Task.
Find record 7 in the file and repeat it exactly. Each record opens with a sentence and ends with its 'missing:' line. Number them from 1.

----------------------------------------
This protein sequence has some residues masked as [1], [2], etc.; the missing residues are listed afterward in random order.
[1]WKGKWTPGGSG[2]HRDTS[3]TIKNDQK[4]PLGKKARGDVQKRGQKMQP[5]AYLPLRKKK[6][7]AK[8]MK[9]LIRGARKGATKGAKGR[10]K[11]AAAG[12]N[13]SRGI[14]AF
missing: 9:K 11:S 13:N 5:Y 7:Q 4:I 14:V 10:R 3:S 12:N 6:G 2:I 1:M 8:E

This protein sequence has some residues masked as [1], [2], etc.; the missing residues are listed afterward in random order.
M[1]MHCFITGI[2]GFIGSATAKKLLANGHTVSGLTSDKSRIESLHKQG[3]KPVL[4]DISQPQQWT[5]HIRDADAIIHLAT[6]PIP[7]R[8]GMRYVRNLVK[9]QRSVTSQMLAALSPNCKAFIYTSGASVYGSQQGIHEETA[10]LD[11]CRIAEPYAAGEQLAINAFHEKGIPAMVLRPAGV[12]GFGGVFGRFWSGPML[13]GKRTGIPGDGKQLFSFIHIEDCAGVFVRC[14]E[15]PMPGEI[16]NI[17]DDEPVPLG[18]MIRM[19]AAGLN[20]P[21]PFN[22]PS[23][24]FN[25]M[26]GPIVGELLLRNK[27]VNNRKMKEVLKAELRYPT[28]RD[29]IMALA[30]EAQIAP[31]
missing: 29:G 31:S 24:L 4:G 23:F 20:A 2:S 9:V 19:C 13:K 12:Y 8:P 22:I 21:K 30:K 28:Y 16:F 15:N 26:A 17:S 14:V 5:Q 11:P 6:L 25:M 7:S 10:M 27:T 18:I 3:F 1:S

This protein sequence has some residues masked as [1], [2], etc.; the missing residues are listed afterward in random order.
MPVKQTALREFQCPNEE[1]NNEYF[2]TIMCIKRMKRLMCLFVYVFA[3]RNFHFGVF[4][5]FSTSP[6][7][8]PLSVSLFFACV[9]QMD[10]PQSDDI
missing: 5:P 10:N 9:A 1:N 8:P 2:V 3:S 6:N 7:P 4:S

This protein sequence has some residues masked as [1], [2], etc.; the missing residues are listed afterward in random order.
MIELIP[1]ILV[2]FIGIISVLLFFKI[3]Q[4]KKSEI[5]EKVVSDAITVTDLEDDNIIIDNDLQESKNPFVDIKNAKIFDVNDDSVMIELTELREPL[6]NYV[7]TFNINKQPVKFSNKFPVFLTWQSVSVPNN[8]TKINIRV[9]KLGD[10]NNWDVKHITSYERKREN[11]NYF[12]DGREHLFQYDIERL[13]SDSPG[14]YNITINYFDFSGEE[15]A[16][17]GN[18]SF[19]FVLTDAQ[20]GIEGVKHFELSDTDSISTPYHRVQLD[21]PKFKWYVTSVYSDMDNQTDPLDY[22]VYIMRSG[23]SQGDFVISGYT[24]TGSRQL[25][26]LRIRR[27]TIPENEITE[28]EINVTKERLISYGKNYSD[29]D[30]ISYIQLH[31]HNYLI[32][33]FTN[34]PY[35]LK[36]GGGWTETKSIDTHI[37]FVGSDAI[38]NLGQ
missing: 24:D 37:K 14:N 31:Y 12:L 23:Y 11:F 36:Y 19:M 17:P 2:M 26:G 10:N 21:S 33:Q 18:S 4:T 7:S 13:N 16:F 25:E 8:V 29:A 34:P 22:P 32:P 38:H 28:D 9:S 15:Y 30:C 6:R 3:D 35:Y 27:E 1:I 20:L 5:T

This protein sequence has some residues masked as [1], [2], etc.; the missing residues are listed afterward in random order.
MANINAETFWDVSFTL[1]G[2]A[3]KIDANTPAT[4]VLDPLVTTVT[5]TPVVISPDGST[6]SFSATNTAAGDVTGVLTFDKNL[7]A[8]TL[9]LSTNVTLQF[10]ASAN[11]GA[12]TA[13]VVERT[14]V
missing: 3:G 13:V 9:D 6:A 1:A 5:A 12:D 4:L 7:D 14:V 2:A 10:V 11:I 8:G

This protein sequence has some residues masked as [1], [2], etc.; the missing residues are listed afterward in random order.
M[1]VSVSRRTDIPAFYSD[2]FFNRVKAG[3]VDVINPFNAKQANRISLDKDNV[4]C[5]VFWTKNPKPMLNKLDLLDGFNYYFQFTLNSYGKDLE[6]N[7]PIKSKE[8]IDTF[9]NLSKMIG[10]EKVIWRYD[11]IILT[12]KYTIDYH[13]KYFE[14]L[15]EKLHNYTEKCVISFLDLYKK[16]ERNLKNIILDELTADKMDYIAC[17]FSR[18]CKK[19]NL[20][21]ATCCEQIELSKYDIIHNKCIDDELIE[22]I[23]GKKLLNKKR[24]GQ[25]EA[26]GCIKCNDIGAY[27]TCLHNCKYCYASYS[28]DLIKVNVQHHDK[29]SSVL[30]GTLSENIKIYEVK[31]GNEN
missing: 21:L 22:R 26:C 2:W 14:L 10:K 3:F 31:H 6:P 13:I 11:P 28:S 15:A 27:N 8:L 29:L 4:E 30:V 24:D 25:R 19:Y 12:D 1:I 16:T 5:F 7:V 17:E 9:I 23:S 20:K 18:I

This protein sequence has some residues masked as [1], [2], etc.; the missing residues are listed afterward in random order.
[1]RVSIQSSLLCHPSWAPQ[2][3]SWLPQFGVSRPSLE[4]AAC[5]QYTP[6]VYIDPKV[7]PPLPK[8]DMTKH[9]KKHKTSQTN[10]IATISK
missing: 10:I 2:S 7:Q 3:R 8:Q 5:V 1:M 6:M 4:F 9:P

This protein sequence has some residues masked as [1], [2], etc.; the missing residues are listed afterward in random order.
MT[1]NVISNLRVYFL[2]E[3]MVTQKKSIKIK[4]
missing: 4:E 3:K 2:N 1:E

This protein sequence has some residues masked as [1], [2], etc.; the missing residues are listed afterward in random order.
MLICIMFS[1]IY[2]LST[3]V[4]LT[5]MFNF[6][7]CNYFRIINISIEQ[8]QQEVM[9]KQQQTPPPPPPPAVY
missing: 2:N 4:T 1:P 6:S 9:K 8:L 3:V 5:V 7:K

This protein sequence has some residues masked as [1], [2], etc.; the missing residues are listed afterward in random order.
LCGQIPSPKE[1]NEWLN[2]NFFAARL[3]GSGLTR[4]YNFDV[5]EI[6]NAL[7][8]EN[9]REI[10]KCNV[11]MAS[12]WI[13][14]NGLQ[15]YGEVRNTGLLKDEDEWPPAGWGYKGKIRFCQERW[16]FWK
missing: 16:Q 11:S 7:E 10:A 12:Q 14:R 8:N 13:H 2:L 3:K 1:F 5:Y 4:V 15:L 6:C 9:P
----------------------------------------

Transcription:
This protein sequence has some residues masked as [1], [2], etc.; the missing residues are listed afterward in random order.
[1]RVSIQSSLLCHPSWAPQ[2][3]SWLPQFGVSRPSLE[4]AAC[5]QYTP[6]VYIDPKV[7]PPLPK[8]DMTKH[9]KKHKTSQTN[10]IATISK
missing: 10:I 2:S 7:Q 3:R 8:Q 5:V 1:M 6:M 4:F 9:P